Arenaviruses are responsible for hemorrhagic fevers with high mortality. Effective therapies against Lassa fever virus (LASV) and Argentine hemorrhagic fever virus (Junin, JUNV) infections are urgently needed to address public health and national security concerns. Intervention strategies directed at the arenavirus envelope glycoprotein (GPC) provide a rational basis for the development of novel antiviral agents. We have recently demonstrated that an interaction between the ectodomains of the GPC fusion subunit (G2) and the unusual stable signal peptide (SSP) is essential for pH-dependent activation of GPCmediated membrane fusion. Interestingly, our preliminary results strongly suggest this interaction is targeted by small-molecule compounds (SIGA Technologies) that act to stabilize the pre-fusion GPC complex against low pH activation, thereby preventing virus entry. Importantly, a prototype inhibitor ST-193 has been shown to protect against lethal LASV infection in guinea pigs. We have established a collaboration with SIGA to capitalize on our knowledge of GPC and these promising lead compounds, in order to identify a broadspectrum arenavirus therapeutic for clinical development.
The specific aims of this proposal are: 1. To identify and characterize molecular determinants of the SSP-G2 interface that are responsible for the antiviral activity of SIGA fusion inhibitors. We will examine the contributions of individual sidechains to membrane-fusion activity and its inhibition. We will explore the role of sequence variation in JUNV and LASV in imparting species specificity to these compounds. Drug-resistant isolates derived in cell culture will be used to identify sidechains important for antiviral activity. 2. To characterize structural features of SIGA inhibitors that contribute to their antiviral activity. We will investigate chemical derivatives of lead compounds to define structure-activity relationships that determine potency and breadth of inhibition. We will also capitalize on the structural diversity of four distinct chemical classes of SIGA inhibitors to model a common pharmacophore using computational methods. 3. To evaluate the therapeutic efficacy of selected inhibitors. Optimized, drug-like compounds will be used in guinea pig models of pre-symptomatic JUNV and LASV infection to determine therapeutic efficacy. These studies will be important in the selection of a compound for non-human primate studies in accordance with the FDA Two-Animal Rule for IND filing and clinical development. This work fits within the RMRCE IRF-Viral Therapeutics, and interacts with RP 3.4.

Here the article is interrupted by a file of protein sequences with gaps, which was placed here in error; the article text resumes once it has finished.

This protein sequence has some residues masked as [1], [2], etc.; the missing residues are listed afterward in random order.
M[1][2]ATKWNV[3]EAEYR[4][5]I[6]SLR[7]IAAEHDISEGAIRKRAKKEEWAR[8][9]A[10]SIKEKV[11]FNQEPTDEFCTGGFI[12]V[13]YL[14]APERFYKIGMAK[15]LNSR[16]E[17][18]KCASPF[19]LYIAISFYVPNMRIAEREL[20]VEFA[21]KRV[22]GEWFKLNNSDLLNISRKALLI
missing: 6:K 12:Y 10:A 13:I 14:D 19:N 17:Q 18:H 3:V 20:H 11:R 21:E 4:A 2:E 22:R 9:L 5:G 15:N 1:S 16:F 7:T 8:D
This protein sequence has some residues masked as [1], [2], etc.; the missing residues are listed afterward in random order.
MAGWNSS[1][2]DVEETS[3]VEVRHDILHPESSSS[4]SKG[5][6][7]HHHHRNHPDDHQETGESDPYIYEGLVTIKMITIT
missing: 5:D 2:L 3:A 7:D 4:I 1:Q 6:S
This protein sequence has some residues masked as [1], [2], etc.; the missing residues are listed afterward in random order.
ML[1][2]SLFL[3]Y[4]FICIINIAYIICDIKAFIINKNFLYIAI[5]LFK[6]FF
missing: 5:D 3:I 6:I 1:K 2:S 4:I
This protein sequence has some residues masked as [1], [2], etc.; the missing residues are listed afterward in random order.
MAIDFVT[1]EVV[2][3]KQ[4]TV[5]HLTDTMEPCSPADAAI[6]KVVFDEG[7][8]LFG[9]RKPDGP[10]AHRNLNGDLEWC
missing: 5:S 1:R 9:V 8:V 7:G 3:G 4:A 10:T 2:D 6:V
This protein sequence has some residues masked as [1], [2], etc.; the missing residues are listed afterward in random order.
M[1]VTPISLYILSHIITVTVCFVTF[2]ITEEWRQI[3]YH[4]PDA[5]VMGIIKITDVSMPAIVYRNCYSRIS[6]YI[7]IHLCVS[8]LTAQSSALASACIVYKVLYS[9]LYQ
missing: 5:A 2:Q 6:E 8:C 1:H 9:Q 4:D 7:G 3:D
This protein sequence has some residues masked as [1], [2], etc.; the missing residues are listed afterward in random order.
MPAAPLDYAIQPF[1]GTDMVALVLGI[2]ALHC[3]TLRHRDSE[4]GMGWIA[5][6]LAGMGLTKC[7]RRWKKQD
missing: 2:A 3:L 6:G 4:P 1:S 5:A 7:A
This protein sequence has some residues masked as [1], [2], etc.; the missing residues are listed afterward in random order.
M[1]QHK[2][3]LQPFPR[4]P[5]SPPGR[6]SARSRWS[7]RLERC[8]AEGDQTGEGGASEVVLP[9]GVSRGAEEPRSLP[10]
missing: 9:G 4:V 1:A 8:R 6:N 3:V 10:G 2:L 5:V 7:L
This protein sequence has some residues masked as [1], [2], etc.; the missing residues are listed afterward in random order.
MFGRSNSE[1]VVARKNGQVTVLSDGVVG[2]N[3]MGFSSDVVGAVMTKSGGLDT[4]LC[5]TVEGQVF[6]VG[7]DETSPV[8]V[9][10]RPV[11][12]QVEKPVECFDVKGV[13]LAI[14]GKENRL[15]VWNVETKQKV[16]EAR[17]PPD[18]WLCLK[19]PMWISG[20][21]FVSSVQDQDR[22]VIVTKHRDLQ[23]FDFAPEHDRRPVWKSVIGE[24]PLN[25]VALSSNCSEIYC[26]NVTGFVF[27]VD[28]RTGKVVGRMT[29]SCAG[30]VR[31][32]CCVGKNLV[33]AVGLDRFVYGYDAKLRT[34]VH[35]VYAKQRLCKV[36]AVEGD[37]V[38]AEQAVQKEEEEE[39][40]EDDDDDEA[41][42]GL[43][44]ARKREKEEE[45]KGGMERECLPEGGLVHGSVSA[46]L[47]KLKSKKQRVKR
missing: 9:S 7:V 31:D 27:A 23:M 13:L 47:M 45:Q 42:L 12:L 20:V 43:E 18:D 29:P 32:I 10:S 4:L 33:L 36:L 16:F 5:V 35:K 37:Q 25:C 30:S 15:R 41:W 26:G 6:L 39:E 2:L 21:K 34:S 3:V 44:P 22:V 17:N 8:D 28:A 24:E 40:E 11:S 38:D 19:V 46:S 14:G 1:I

Public Health Relevance

Arenaviruses are responsible for hemorrhagic fevers with high mortality. Effective therapies against Lassa fever, Argentine hemorrhagic fever and others are urgently needed to address ongoing public health and Category A biodefense concerns. The goal of this project is to develop potent and broadly active smallmolecule inhibitors that prevent arenavirus envelope glycoprotein-mediated entry into the host cell. These compounds will be useful for the treatment of arenavirus infection and disease.

National Institute of Health (NIH)
National Institute of Allergy and Infectious Diseases (NIAID)
Specialized Center--Cooperative Agreements (U54)
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Colorado State University-Fort Collins
Fort Collins
United States
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